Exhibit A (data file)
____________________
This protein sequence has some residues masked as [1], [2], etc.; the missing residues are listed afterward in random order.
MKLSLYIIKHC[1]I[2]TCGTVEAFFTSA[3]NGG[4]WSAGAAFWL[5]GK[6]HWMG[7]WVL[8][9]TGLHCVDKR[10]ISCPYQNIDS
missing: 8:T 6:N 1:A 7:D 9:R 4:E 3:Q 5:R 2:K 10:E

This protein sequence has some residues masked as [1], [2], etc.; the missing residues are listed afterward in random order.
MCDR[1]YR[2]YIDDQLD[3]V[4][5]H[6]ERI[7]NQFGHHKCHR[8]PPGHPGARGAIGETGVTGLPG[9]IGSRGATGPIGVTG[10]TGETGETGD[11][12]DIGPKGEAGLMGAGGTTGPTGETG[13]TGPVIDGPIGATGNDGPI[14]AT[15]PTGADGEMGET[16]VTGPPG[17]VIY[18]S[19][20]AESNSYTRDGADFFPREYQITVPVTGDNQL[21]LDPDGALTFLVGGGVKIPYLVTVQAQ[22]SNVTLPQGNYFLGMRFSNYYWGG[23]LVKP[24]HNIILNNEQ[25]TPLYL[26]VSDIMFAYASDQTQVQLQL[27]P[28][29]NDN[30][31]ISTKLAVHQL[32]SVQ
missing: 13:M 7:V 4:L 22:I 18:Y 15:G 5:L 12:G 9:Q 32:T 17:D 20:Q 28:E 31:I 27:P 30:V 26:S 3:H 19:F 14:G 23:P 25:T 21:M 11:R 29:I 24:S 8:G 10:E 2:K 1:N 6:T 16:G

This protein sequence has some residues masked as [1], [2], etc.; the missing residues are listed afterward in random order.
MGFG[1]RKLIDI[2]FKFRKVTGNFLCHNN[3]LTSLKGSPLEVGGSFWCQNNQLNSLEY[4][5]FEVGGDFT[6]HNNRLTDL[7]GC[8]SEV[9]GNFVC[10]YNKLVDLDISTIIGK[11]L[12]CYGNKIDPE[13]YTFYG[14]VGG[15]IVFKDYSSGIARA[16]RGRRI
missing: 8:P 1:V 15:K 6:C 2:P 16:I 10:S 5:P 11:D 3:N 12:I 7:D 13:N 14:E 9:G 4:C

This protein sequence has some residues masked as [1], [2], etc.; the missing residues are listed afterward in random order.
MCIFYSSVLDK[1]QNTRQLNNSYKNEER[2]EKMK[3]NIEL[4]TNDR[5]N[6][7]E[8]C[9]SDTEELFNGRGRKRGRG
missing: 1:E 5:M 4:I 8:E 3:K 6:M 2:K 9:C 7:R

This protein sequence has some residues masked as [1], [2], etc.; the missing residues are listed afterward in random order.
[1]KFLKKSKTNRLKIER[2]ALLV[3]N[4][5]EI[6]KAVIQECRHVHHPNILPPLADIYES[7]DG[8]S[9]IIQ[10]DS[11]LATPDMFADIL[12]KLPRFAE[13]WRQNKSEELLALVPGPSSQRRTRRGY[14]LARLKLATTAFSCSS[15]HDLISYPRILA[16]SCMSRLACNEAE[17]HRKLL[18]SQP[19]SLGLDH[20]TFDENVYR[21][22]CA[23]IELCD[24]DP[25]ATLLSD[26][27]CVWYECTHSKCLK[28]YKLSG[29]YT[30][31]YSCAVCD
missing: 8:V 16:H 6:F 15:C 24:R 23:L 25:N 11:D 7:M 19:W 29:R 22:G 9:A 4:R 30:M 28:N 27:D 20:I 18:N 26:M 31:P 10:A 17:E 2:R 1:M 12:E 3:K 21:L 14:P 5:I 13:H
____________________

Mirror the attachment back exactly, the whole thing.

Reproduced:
This protein sequence has some residues masked as [1], [2], etc.; the missing residues are listed afterward in random order.
MKLSLYIIKHC[1]I[2]TCGTVEAFFTSA[3]NGG[4]WSAGAAFWL[5]GK[6]HWMG[7]WVL[8][9]TGLHCVDKR[10]ISCPYQNIDS
missing: 8:T 6:N 1:A 7:D 9:R 4:E 3:Q 5:R 2:K 10:E

This protein sequence has some residues masked as [1], [2], etc.; the missing residues are listed afterward in random order.
MCDR[1]YR[2]YIDDQLD[3]V[4][5]H[6]ERI[7]NQFGHHKCHR[8]PPGHPGARGAIGETGVTGLPG[9]IGSRGATGPIGVTG[10]TGETGETGD[11][12]DIGPKGEAGLMGAGGTTGPTGETG[13]TGPVIDGPIGATGNDGPI[14]AT[15]PTGADGEMGET[16]VTGPPG[17]VIY[18]S[19][20]AESNSYTRDGADFFPREYQITVPVTGDNQL[21]LDPDGALTFLVGGGVKIPYLVTVQAQ[22]SNVTLPQGNYFLGMRFSNYYWGG[23]LVKP[24]HNIILNNEQ[25]TPLYL[26]VSDIMFAYASDQTQVQLQL[27]P[28][29]NDN[30][31]ISTKLAVHQL[32]SVQ
missing: 13:M 7:V 4:L 22:I 18:Y 15:G 5:L 12:G 9:Q 32:T 17:D 20:Q 28:E 31:I 27:P 30:V 26:S 3:H 19:F 14:G 23:P 25:T 21:M 11:R 29:I 24:S 8:G 10:E 2:K 1:N 6:T 16:G

This protein sequence has some residues masked as [1], [2], etc.; the missing residues are listed afterward in random order.
MGFG[1]RKLIDI[2]FKFRKVTGNFLCHNN[3]LTSLKGSPLEVGGSFWCQNNQLNSLEY[4][5]FEVGGDFT[6]HNNRLTDL[7]GC[8]SEV[9]GNFVC[10]YNKLVDLDISTIIGK[11]L[12]CYGNKIDPE[13]YTFYG[14]VGG[15]IVFKDYSSGIARA[16]RGRRI
missing: 8:P 1:V 15:K 6:C 2:P 16:I 10:S 5:P 11:D 3:N 12:I 7:D 13:N 14:E 9:G 4:C

This protein sequence has some residues masked as [1], [2], etc.; the missing residues are listed afterward in random order.
MCIFYSSVLDK[1]QNTRQLNNSYKNEER[2]EKMK[3]NIEL[4]TNDR[5]N[6][7]E[8]C[9]SDTEELFNGRGRKRGRG
missing: 1:E 5:M 4:I 8:E 3:K 6:M 2:K 9:C 7:R

This protein sequence has some residues masked as [1], [2], etc.; the missing residues are listed afterward in random order.
[1]KFLKKSKTNRLKIER[2]ALLV[3]N[4][5]EI[6]KAVIQECRHVHHPNILPPLADIYES[7]DG[8]S[9]IIQ[10]DS[11]LATPDMFADIL[12]KLPRFAE[13]WRQNKSEELLALVPGPSSQRRTRRGY[14]LARLKLATTAFSCSS[15]HDLISYPRILA[16]SCMSRLACNEAE[17]HRKLL[18]SQP[19]SLGLDH[20]TFDENVYR[21][22]CA[23]IELCD[24]DP[25]ATLLSD[26][27]CVWYECTHSKCLK[28]YKLSG[29]YT[30][31]YSCAVCD
missing: 8:V 16:H 6:F 15:C 24:R 23:L 25:N 11:D 7:M 19:W 29:R 22:G 9:A 4:R 30:M 28:N 27:D 20:I 18:N 26:M 31:P 10:A 17:E 2:R 1:M 12:E 3:K 21:L 14:P 5:I 13:H